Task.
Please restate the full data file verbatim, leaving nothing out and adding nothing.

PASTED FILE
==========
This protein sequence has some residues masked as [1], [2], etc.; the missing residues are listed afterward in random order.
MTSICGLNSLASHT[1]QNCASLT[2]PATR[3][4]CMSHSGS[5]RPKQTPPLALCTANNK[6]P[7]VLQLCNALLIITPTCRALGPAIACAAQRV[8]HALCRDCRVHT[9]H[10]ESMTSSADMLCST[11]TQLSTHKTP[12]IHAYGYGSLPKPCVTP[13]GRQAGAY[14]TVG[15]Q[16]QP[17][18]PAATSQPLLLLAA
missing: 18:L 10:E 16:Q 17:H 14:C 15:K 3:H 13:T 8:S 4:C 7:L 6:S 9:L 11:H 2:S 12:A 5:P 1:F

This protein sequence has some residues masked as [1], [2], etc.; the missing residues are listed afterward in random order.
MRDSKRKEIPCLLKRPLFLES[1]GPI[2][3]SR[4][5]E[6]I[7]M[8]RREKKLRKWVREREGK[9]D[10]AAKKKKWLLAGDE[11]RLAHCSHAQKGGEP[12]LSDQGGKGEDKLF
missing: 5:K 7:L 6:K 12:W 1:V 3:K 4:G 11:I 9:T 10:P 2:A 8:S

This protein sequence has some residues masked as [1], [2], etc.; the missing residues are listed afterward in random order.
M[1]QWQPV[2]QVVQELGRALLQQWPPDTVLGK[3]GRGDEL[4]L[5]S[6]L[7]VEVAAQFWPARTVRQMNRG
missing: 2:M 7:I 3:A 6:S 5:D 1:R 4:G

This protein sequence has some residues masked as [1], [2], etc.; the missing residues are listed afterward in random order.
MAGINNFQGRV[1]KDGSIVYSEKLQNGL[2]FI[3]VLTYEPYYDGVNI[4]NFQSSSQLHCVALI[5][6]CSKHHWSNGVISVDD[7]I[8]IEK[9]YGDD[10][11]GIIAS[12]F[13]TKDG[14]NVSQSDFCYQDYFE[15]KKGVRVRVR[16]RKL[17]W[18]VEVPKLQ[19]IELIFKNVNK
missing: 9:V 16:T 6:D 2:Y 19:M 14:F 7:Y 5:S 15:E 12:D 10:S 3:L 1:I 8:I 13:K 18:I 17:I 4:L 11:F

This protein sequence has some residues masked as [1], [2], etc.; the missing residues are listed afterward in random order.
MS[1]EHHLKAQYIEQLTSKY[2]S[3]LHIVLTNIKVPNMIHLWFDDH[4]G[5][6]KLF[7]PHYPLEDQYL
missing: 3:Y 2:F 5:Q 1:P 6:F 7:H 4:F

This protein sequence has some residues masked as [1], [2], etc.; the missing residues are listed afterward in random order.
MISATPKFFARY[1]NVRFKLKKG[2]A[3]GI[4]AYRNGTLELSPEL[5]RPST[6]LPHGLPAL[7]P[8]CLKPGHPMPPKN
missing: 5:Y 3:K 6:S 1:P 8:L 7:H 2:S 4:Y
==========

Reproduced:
This protein sequence has some residues masked as [1], [2], etc.; the missing residues are listed afterward in random order.
MTSICGLNSLASHT[1]QNCASLT[2]PATR[3][4]CMSHSGS[5]RPKQTPPLALCTANNK[6]P[7]VLQLCNALLIITPTCRALGPAIACAAQRV[8]HALCRDCRVHT[9]H[10]ESMTSSADMLCST[11]TQLSTHKTP[12]IHAYGYGSLPKPCVTP[13]GRQAGAY[14]TVG[15]Q[16]QP[17][18]PAATSQPLLLLAA
missing: 18:L 10:E 16:Q 17:H 14:C 15:K 3:H 13:T 8:S 4:C 7:L 6:S 9:L 11:H 2:S 12:A 5:P 1:F

This protein sequence has some residues masked as [1], [2], etc.; the missing residues are listed afterward in random order.
MRDSKRKEIPCLLKRPLFLES[1]GPI[2][3]SR[4][5]E[6]I[7]M[8]RREKKLRKWVREREGK[9]D[10]AAKKKKWLLAGDE[11]RLAHCSHAQKGGEP[12]LSDQGGKGEDKLF
missing: 5:K 7:L 6:K 12:W 1:V 3:K 4:G 11:I 9:T 10:P 2:A 8:S

This protein sequence has some residues masked as [1], [2], etc.; the missing residues are listed afterward in random order.
M[1]QWQPV[2]QVVQELGRALLQQWPPDTVLGK[3]GRGDEL[4]L[5]S[6]L[7]VEVAAQFWPARTVRQMNRG
missing: 2:M 7:I 3:A 6:S 5:D 1:R 4:G

This protein sequence has some residues masked as [1], [2], etc.; the missing residues are listed afterward in random order.
MAGINNFQGRV[1]KDGSIVYSEKLQNGL[2]FI[3]VLTYEPYYDGVNI[4]NFQSSSQLHCVALI[5][6]CSKHHWSNGVISVDD[7]I[8]IEK[9]YGDD[10][11]GIIAS[12]F[13]TKDG[14]NVSQSDFCYQDYFE[15]KKGVRVRVR[16]RKL[17]W[18]VEVPKLQ[19]IELIFKNVNK
missing: 9:V 16:T 6:D 2:Y 19:M 14:F 7:Y 5:S 15:E 12:D 10:S 3:L 1:I 8:I 13:K 18:I 17:I 4:L 11:F

This protein sequence has some residues masked as [1], [2], etc.; the missing residues are listed afterward in random order.
MS[1]EHHLKAQYIEQLTSKY[2]S[3]LHIVLTNIKVPNMIHLWFDDH[4]G[5][6]KLF[7]PHYPLEDQYL
missing: 3:Y 2:F 5:Q 1:P 6:F 7:H 4:F

This protein sequence has some residues masked as [1], [2], etc.; the missing residues are listed afterward in random order.
MISATPKFFARY[1]NVRFKLKKG[2]A[3]GI[4]AYRNGTLELSPEL[5]RPST[6]LPHGLPAL[7]P[8]CLKPGHPMPPKN
missing: 5:Y 3:K 6:S 1:P 8:L 7:H 2:S 4:Y